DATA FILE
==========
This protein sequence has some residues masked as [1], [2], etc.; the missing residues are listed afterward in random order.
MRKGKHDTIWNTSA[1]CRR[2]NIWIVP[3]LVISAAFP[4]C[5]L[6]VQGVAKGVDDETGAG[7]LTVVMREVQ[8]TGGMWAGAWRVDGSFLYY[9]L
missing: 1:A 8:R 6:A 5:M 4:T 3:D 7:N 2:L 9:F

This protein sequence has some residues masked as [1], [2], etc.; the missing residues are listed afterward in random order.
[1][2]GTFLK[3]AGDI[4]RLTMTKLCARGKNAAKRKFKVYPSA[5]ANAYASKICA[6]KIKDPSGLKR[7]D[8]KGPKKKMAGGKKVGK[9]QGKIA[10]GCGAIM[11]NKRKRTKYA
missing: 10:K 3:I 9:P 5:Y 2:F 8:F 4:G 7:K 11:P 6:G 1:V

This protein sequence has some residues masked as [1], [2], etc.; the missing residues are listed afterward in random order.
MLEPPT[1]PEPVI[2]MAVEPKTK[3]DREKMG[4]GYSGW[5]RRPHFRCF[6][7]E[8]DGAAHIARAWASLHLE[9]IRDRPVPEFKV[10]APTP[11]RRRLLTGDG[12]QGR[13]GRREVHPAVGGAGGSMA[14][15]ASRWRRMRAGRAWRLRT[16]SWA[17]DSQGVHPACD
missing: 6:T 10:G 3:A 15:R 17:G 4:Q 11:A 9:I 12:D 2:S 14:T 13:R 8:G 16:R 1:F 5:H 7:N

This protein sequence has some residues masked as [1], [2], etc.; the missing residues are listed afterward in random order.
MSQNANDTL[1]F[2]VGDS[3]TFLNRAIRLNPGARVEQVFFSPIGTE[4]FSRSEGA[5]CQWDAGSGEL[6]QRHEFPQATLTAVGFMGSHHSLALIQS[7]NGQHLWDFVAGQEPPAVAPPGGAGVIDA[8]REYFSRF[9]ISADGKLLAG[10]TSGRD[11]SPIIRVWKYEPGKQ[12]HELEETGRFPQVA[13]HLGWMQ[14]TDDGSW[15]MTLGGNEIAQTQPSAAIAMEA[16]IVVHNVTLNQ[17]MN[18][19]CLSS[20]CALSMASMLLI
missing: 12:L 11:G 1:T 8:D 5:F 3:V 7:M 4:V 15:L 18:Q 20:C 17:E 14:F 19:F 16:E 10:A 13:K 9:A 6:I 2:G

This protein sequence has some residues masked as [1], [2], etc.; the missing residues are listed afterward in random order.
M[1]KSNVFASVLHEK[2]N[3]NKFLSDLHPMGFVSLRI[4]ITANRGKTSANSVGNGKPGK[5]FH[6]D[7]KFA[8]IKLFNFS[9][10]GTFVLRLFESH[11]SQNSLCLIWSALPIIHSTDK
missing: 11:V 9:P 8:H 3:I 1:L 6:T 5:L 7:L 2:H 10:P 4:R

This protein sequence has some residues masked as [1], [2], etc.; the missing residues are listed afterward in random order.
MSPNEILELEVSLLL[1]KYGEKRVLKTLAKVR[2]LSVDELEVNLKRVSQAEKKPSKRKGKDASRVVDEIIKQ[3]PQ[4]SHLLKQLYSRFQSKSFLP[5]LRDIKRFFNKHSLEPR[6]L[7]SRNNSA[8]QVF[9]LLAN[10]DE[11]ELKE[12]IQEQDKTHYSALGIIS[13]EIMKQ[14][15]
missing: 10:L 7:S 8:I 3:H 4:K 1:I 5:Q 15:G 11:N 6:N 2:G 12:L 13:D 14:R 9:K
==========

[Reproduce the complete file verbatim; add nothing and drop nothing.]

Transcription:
This protein sequence has some residues masked as [1], [2], etc.; the missing residues are listed afterward in random order.
MRKGKHDTIWNTSA[1]CRR[2]NIWIVP[3]LVISAAFP[4]C[5]L[6]VQGVAKGVDDETGAG[7]LTVVMREVQ[8]TGGMWAGAWRVDGSFLYY[9]L
missing: 1:A 8:R 6:A 5:M 4:T 3:D 7:N 2:L 9:F

This protein sequence has some residues masked as [1], [2], etc.; the missing residues are listed afterward in random order.
[1][2]GTFLK[3]AGDI[4]RLTMTKLCARGKNAAKRKFKVYPSA[5]ANAYASKICA[6]KIKDPSGLKR[7]D[8]KGPKKKMAGGKKVGK[9]QGKIA[10]GCGAIM[11]NKRKRTKYA
missing: 10:K 3:I 9:P 5:Y 2:F 8:F 4:G 7:K 11:P 6:G 1:V

This protein sequence has some residues masked as [1], [2], etc.; the missing residues are listed afterward in random order.
MLEPPT[1]PEPVI[2]MAVEPKTK[3]DREKMG[4]GYSGW[5]RRPHFRCF[6][7]E[8]DGAAHIARAWASLHLE[9]IRDRPVPEFKV[10]APTP[11]RRRLLTGDG[12]QGR[13]GRREVHPAVGGAGGSMA[14][15]ASRWRRMRAGRAWRLRT[16]SWA[17]DSQGVHPACD
missing: 6:T 10:G 3:A 15:R 17:G 4:Q 11:A 9:I 12:D 2:S 14:T 13:R 8:G 16:R 1:F 5:H 7:N

This protein sequence has some residues masked as [1], [2], etc.; the missing residues are listed afterward in random order.
MSQNANDTL[1]F[2]VGDS[3]TFLNRAIRLNPGARVEQVFFSPIGTE[4]FSRSEGA[5]CQWDAGSGEL[6]QRHEFPQATLTAVGFMGSHHSLALIQS[7]NGQHLWDFVAGQEPPAVAPPGGAGVIDA[8]REYFSRF[9]ISADGKLLAG[10]TSGRD[11]SPIIRVWKYEPGKQ[12]HELEETGRFPQVA[13]HLGWMQ[14]TDDGSW[15]MTLGGNEIAQTQPSAAIAMEA[16]IVVHNVTLNQ[17]MN[18][19]CLSS[20]CALSMASMLLI
missing: 12:L 11:G 1:T 8:D 5:F 3:V 7:M 4:V 15:L 18:Q 20:C 17:E 14:F 19:F 16:E 10:A 13:K 9:A 6:I 2:G

This protein sequence has some residues masked as [1], [2], etc.; the missing residues are listed afterward in random order.
M[1]KSNVFASVLHEK[2]N[3]NKFLSDLHPMGFVSLRI[4]ITANRGKTSANSVGNGKPGK[5]FH[6]D[7]KFA[8]IKLFNFS[9][10]GTFVLRLFESH[11]SQNSLCLIWSALPIIHSTDK
missing: 11:V 9:P 8:H 3:I 1:L 6:T 5:L 7:L 2:H 10:P 4:R

This protein sequence has some residues masked as [1], [2], etc.; the missing residues are listed afterward in random order.
MSPNEILELEVSLLL[1]KYGEKRVLKTLAKVR[2]LSVDELEVNLKRVSQAEKKPSKRKGKDASRVVDEIIKQ[3]PQ[4]SHLLKQLYSRFQSKSFLP[5]LRDIKRFFNKHSLEPR[6]L[7]SRNNSA[8]QVF[9]LLAN[10]DE[11]ELKE[12]IQEQDKTHYSALGIIS[13]EIMKQ[14][15]
missing: 10:L 7:S 8:I 3:H 4:K 1:I 5:Q 15:G 11:N 6:N 2:G 12:L 13:D 14:R 9:K